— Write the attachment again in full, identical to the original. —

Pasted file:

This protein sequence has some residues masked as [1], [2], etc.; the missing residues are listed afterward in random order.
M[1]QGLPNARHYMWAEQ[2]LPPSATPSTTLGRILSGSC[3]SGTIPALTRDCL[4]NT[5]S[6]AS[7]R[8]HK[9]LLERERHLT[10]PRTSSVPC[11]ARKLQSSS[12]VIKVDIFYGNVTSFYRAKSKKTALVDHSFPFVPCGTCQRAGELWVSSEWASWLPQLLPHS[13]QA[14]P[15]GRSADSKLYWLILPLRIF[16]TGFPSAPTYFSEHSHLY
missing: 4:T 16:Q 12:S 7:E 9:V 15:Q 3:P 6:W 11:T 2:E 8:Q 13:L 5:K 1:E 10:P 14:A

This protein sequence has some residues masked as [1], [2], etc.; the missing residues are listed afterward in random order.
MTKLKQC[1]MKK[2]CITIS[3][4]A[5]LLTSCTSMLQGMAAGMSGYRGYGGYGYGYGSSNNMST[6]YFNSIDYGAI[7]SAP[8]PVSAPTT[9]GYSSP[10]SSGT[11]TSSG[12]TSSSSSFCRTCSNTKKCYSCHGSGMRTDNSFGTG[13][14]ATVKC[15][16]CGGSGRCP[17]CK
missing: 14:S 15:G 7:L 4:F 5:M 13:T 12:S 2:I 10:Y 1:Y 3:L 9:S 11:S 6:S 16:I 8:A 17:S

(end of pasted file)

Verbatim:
This protein sequence has some residues masked as [1], [2], etc.; the missing residues are listed afterward in random order.
M[1]QGLPNARHYMWAEQ[2]LPPSATPSTTLGRILSGSC[3]SGTIPALTRDCL[4]NT[5]S[6]AS[7]R[8]HK[9]LLERERHLT[10]PRTSSVPC[11]ARKLQSSS[12]VIKVDIFYGNVTSFYRAKSKKTALVDHSFPFVPCGTCQRAGELWVSSEWASWLPQLLPHS[13]QA[14]P[15]GRSADSKLYWLILPLRIF[16]TGFPSAPTYFSEHSHLY
missing: 4:T 16:Q 12:S 7:E 9:V 15:Q 3:P 6:W 11:T 2:E 8:Q 13:L 5:K 1:E 10:P 14:A

This protein sequence has some residues masked as [1], [2], etc.; the missing residues are listed afterward in random order.
MTKLKQC[1]MKK[2]CITIS[3][4]A[5]LLTSCTSMLQGMAAGMSGYRGYGGYGYGYGSSNNMST[6]YFNSIDYGAI[7]SAP[8]PVSAPTT[9]GYSSP[10]SSGT[11]TSSG[12]TSSSSSFCRTCSNTKKCYSCHGSGMRTDNSFGTG[13][14]ATVKC[15][16]CGGSGRCP[17]CK
missing: 14:S 15:G 7:L 4:F 5:M 13:T 12:S 2:I 10:Y 1:Y 3:L 9:S 11:S 6:S 16:I 8:A 17:S